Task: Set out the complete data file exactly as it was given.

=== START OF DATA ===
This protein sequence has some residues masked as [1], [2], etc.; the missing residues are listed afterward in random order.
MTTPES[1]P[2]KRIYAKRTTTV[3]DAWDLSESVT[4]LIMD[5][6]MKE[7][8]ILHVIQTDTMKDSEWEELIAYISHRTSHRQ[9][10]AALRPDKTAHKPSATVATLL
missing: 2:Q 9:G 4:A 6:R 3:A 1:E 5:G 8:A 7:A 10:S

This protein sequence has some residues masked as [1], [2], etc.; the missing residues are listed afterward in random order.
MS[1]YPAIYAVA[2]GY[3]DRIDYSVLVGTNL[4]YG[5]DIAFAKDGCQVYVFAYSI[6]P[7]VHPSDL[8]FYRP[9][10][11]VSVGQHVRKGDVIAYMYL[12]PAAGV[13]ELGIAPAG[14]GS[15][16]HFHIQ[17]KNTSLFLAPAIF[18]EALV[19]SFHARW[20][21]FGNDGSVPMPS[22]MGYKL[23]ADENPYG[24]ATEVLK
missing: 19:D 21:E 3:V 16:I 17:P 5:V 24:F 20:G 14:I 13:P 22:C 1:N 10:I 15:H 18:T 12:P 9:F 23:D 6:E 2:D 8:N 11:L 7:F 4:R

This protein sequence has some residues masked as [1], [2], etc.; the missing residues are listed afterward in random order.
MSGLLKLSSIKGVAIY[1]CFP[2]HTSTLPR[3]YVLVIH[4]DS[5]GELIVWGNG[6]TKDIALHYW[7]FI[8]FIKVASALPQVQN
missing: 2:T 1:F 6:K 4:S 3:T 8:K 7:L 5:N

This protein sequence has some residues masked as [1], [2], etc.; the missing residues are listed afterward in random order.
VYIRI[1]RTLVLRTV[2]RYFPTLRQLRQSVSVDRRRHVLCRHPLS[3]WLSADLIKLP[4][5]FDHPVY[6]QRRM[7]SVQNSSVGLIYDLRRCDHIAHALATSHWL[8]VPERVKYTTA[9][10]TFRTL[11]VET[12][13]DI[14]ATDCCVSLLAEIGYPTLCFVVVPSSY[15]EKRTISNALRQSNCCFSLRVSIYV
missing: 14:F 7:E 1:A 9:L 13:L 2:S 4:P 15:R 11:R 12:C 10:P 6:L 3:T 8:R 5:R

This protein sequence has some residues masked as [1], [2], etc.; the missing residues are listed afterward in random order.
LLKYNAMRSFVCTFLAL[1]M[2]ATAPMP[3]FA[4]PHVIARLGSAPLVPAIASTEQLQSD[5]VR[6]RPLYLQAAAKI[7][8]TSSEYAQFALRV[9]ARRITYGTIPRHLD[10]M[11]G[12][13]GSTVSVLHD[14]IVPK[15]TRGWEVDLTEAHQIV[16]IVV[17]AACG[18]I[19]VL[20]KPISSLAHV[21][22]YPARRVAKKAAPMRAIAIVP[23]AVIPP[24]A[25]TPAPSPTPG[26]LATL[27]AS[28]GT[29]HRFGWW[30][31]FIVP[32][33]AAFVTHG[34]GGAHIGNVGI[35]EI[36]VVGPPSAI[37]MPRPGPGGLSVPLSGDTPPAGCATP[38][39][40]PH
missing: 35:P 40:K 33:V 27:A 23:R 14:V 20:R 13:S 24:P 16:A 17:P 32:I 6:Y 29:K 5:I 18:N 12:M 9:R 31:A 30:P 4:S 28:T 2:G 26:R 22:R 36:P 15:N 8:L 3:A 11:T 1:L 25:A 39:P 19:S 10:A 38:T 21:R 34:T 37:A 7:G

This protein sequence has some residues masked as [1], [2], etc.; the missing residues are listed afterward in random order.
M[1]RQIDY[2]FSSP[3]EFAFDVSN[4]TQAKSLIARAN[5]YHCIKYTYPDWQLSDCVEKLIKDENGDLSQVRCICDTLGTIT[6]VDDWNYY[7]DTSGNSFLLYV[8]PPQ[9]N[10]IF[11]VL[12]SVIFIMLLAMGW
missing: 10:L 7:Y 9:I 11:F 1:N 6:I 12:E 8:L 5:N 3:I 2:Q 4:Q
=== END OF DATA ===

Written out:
This protein sequence has some residues masked as [1], [2], etc.; the missing residues are listed afterward in random order.
MTTPES[1]P[2]KRIYAKRTTTV[3]DAWDLSESVT[4]LIMD[5][6]MKE[7][8]ILHVIQTDTMKDSEWEELIAYISHRTSHRQ[9][10]AALRPDKTAHKPSATVATLL
missing: 2:Q 9:G 4:A 6:R 3:A 1:E 5:G 8:A 7:A 10:S

This protein sequence has some residues masked as [1], [2], etc.; the missing residues are listed afterward in random order.
MS[1]YPAIYAVA[2]GY[3]DRIDYSVLVGTNL[4]YG[5]DIAFAKDGCQVYVFAYSI[6]P[7]VHPSDL[8]FYRP[9][10][11]VSVGQHVRKGDVIAYMYL[12]PAAGV[13]ELGIAPAG[14]GS[15][16]HFHIQ[17]KNTSLFLAPAIF[18]EALV[19]SFHARW[20][21]FGNDGSVPMPS[22]MGYKL[23]ADENPYG[24]ATEVLK
missing: 19:D 21:E 3:V 16:I 17:P 5:V 24:F 20:G 14:I 13:P 22:C 1:N 10:I 15:H 18:T 12:P 9:F 23:D 6:E 2:D 8:N 11:L 7:F 4:R

This protein sequence has some residues masked as [1], [2], etc.; the missing residues are listed afterward in random order.
MSGLLKLSSIKGVAIY[1]CFP[2]HTSTLPR[3]YVLVIH[4]DS[5]GELIVWGNG[6]TKDIALHYW[7]FI[8]FIKVASALPQVQN
missing: 2:T 1:F 6:K 4:S 3:T 8:K 7:L 5:N

This protein sequence has some residues masked as [1], [2], etc.; the missing residues are listed afterward in random order.
VYIRI[1]RTLVLRTV[2]RYFPTLRQLRQSVSVDRRRHVLCRHPLS[3]WLSADLIKLP[4][5]FDHPVY[6]QRRM[7]SVQNSSVGLIYDLRRCDHIAHALATSHWL[8]VPERVKYTTA[9][10]TFRTL[11]VET[12][13]DI[14]ATDCCVSLLAEIGYPTLCFVVVPSSY[15]EKRTISNALRQSNCCFSLRVSIYV
missing: 14:F 7:E 1:A 9:L 13:L 2:S 4:P 15:R 11:R 12:C 10:P 6:L 3:T 8:R 5:R

This protein sequence has some residues masked as [1], [2], etc.; the missing residues are listed afterward in random order.
LLKYNAMRSFVCTFLAL[1]M[2]ATAPMP[3]FA[4]PHVIARLGSAPLVPAIASTEQLQSD[5]VR[6]RPLYLQAAAKI[7][8]TSSEYAQFALRV[9]ARRITYGTIPRHLD[10]M[11]G[12][13]GSTVSVLHD[14]IVPK[15]TRGWEVDLTEAHQIV[16]IVV[17]AACG[18]I[19]VL[20]KPISSLAHV[21][22]YPARRVAKKAAPMRAIAIVP[23]AVIPP[24]A[25]TPAPSPTPG[26]LATL[27]AS[28]GT[29]HRFGWW[30][31]FIVP[32][33]AAFVTHG[34]GGAHIGNVGI[35]EI[36]VVGPPSAI[37]MPRPGPGGLSVPLSGDTPPAGCATP[38][39][40]PH
missing: 35:P 40:K 33:V 27:A 23:R 14:V 20:R 13:S 24:P 16:A 17:P 32:I 6:Y 29:K 5:I 18:N 12:M 9:R 31:A 30:P 4:S 28:T 2:G 26:R 22:R 36:P 15:N 8:L 3:A 11:T 1:L 25:A 39:P 19:S 10:A 38:T 21:R 34:T 37:A 7:G

This protein sequence has some residues masked as [1], [2], etc.; the missing residues are listed afterward in random order.
M[1]RQIDY[2]FSSP[3]EFAFDVSN[4]TQAKSLIARAN[5]YHCIKYTYPDWQLSDCVEKLIKDENGDLSQVRCICDTLGTIT[6]VDDWNYY[7]DTSGNSFLLYV[8]PPQ[9]N[10]IF[11]VL[12]SVIFIMLLAMGW
missing: 10:L 7:Y 9:I 11:F 1:N 6:I 12:E 8:L 5:N 3:I 2:Q 4:Q